Gigging with Zynthian

Hi, it’s been a while since I posted here. Reason being that I simply enjoy my Zynthian and have no issues with it. :wink:

One thing I am curious about: Pianoteq is so incredibly good that I would like to use the Zynthian + Pianoteq for gigging. Well, once bookings start again… :wink: It will cover all my piano, Rhodes and Wurlitzer sounds.

How does the standard Zynthian compare to e.g. a Roland sound module w.r.t. sturdiness? Even though I had zero issues at home, “on the road” there will be less careful handling and more temperature/humidity differences when taking the Zynthian from home to car to stage. I am slightly worried about issues that a typical commercial MIDI sound module might not have. E.g., I assembled it myself, there’s a hole in the bottom, it uses a memory card to function which may not keep its place, etc. Are there any precautions I should take? Perhaps build a second Zythian with optimized design? Or is it just fine as it is?

Any experiences or recommendations?

I’ve used zynths at gigs and it’s certainly an environment that can be quite testing.
From the Audio perspective the machine is quiet. Certainly quieter than some sound modules I’ve tried, especially if they’ve got an old Bucket Brigade , doing the chorus but that’s not true of most modern sound modules. In sessence it’s a perfectly acceptable audio device on slave. A fully balanced cannon sockets might please those in pursuit of real ruggedness, but an awful lot of keyboard kit presents as TRS so it’s perfectly on a par there.

There are two further relted issues to consider and in these are related to power supply. It’s really about PSU connectors. The zynth simply uses the Pi’s connector so you are realistically dealing with a USB Type C provided on the Pi. And No on off switch. This can be an issue if the Power supply you use has dubious origins cos a zynthian can on occasion want about 3Amps amps and you really want to be sure the supply line doesn’t dip under such conditions.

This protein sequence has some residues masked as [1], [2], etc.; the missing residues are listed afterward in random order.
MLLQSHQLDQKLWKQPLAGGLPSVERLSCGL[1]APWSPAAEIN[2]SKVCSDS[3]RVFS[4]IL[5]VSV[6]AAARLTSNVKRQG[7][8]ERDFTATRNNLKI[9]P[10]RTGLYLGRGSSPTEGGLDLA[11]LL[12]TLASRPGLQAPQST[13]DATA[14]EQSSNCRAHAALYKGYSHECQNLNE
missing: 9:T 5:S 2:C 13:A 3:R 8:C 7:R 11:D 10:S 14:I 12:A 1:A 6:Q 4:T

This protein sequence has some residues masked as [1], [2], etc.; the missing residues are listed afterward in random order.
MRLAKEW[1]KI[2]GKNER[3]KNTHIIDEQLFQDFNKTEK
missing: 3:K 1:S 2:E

The lack of a main on off switch in the low voltage side of the Type C adapter is something that some people resolve with a in line switch but once again a decent switch that is well up to the job of providing a relative high current is important.

In truth I’d say the Pi4 is a lot less contentious in this regard that the old Pi3’s used to be with their Type B connector. Sparks where not unknown if your only option to reset the Pi was to pluul out and re plug the Pi3 connector.
Type C Pi4 connectors behave in a much better fashion if this is to the last resort of reset.
The fact that I mention this scenario probably makes you a little uneasy. Please remember I run bleeding edge code on my machines and frankly I’ve had a pretty trouble free time with zynthians at pubs and weddings. The Engine itself is the greatest villian in resource or reliability issues and that’s something you will meet in rehearsal if it’s an issue.
The Zynth itself is as rugged and if I’ve had unresponsiveness it’s a result of doing something bleeding edge and I include reset switches on my zynth if I can to allow me to reboot the device, but frankly this has been very rare. If you are interested in the sort of preparation I suggest you take a look at a stage ruggedised pedal board project that has had a couple of outings on stage to get an idea of how much the stage environment for a zynthian has been considered.